To: The NYU Community
Fr: John Sexton
Re: A Major Step Forward for NYU
Date: Fall 2004

It is my custom to write the University community during the early weeks of each academic year to talk about the priorities and prospects for the year ahead, recognizing the promise and possibilities inherent in each year’s beginning.

Custom aside, this is not the usual “welcome back” message from a university president. This year, we will begin to walk down an important new path, one that may well be seen years from now as taking the University to a new and better place.

NYU enjoys many advantages as a university: over the past two decades we have built an extraordinary research and teaching faculty; we have attracted some of the most talented students in the country; and we have created a campus in an unrivaled location in the greatest city in the world.

These are wonderful assets, to be sure; most universities would be grateful to have any one of them. Given what has been done, it would be easy to be complacent. However, NYU has become what it is because those who came before us refused to be content, and we must honor them and enrich ourselves by continuing our University’s tradition of bold ambition and constant striving. To nurture our affirmative lack of contentment and to propel our University to new heights, we are today announcing a seven-year, $2.5 billion fundraising campaign.

Some twenty years ago, our colleagues and our predecessors began an extraordinary transformation of this University. The NYU they have built, the NYU of 2004, is not an end point; instead, it must serve as the base point for still greater transformation. This campaign that we officially announce tomorrow which will provide us resources to focus on the development of faculty, to increase financial aid across all schools, to build new facilities, and to develop academic initiatives. It takes what has been crafted over the past two decades, and pushes it farther along an accelerating course towards excellence.

NYU is a university blessed with strong professional schools. Still, at the core of any great university is strength in the arts and sciences. In that regard, NYU has made enormous, widely recognized strides by assembling an outstanding faculty in the arts and sciences. However, we must do more. Our Faculty of Arts and Science is relatively small for the number of students it serves, and, simply put, NYU cannot take its next steps unless it invests significantly in building the arts and science faculty. The Middle States Commission Evaluation Team – which, led by University of Rochester president Thomas Jackson, visited here last spring -- both confirmed our sense of pride in what we have accomplished, and reaffirmed the wisdom of the steps we were then planning and are now taking.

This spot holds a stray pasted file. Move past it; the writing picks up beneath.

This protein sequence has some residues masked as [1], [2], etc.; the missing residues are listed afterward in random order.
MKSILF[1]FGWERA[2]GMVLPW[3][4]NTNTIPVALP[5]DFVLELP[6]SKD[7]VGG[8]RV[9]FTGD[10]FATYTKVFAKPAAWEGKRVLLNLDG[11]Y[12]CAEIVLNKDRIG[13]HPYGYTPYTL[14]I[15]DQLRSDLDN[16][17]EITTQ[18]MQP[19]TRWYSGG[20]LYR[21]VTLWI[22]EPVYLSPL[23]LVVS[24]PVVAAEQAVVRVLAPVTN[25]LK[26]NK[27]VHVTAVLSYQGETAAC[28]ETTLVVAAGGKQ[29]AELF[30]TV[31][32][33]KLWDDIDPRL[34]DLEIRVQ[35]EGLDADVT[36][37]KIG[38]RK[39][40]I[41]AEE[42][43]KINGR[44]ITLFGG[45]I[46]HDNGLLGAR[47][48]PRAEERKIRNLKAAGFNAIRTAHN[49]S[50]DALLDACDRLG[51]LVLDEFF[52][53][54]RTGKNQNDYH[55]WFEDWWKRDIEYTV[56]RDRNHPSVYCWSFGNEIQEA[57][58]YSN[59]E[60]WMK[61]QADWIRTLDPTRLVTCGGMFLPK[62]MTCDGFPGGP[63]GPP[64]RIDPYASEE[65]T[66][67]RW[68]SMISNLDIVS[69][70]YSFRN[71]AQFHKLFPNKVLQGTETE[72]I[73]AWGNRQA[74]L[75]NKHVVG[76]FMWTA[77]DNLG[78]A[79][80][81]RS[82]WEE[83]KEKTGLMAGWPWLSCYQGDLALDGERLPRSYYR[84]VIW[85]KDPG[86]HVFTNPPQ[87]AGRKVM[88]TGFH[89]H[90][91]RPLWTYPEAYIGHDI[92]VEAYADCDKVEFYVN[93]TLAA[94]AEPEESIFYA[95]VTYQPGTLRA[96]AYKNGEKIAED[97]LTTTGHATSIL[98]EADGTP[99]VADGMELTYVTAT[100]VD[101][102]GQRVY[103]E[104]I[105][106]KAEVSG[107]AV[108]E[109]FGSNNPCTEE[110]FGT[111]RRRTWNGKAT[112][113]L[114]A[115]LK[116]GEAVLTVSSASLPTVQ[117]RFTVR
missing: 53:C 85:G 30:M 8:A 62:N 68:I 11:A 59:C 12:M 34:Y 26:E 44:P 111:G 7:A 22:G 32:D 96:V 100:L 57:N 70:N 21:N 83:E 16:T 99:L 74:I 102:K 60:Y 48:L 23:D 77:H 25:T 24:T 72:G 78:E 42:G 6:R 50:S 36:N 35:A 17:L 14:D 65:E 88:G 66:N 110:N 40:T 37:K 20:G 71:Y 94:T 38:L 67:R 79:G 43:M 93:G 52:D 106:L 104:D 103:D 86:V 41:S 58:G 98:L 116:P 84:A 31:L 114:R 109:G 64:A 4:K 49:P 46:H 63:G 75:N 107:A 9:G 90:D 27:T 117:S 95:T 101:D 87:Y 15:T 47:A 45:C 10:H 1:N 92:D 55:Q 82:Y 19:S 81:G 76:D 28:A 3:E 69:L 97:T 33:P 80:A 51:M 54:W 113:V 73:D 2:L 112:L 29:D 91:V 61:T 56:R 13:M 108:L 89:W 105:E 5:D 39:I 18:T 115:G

Our aspiration is great: nothing less than making our University the home for the next generation of intellectual leadership. So, we will accelerate our efforts that have brought us to this point, and we will do it in a fashion that is uniquely our own. We will not wait for the fundraising campaign to end before we start a new, quickened pace of investment in faculty building; we are beginning immediately. We are able to do so because of an initiative involving a group of trustees who have agreed to participate in a unique program to enable us to fast-track our aspiration: “The Partners Fund”.

The “Partners” have donated as a group $50 million and authorized us to use it immediately to expand the number of faculty in the Faculty of Arts and Science, the Institute of Fine Arts, and the Courant Institute of Mathematical Sciences. Furthermore, as a condition of the gift, the Board of Trustees authorized that the “Partners’” donations will be matched by $150 million in existing University funds (which will be replenished through the campaign), creating in effect a venture capital fund that will enable us over five years to spend some $200 million to expand the number of scholars in the FAS, IFA, and CIMS by 125, or 20 per cent. When combined with the hiring that will occur because of natural turnover – an additional 125 – we expect that five years hence there will be a new generation of our arts and science faculty at NYU, representing fully one-third of the tenured and tenure-track faculty.

Using the Partners Fund, this year, we will begin a period of unprecedented hiring in the ranks of arts and science faculty. That hiring will be matched by an intensive effort to improve facilities for FAS, IFA, and CIMS. With the capital spending we have planned for the arts and sciences over that same period, our investment in FAS between now and 2010 will total some $350 million.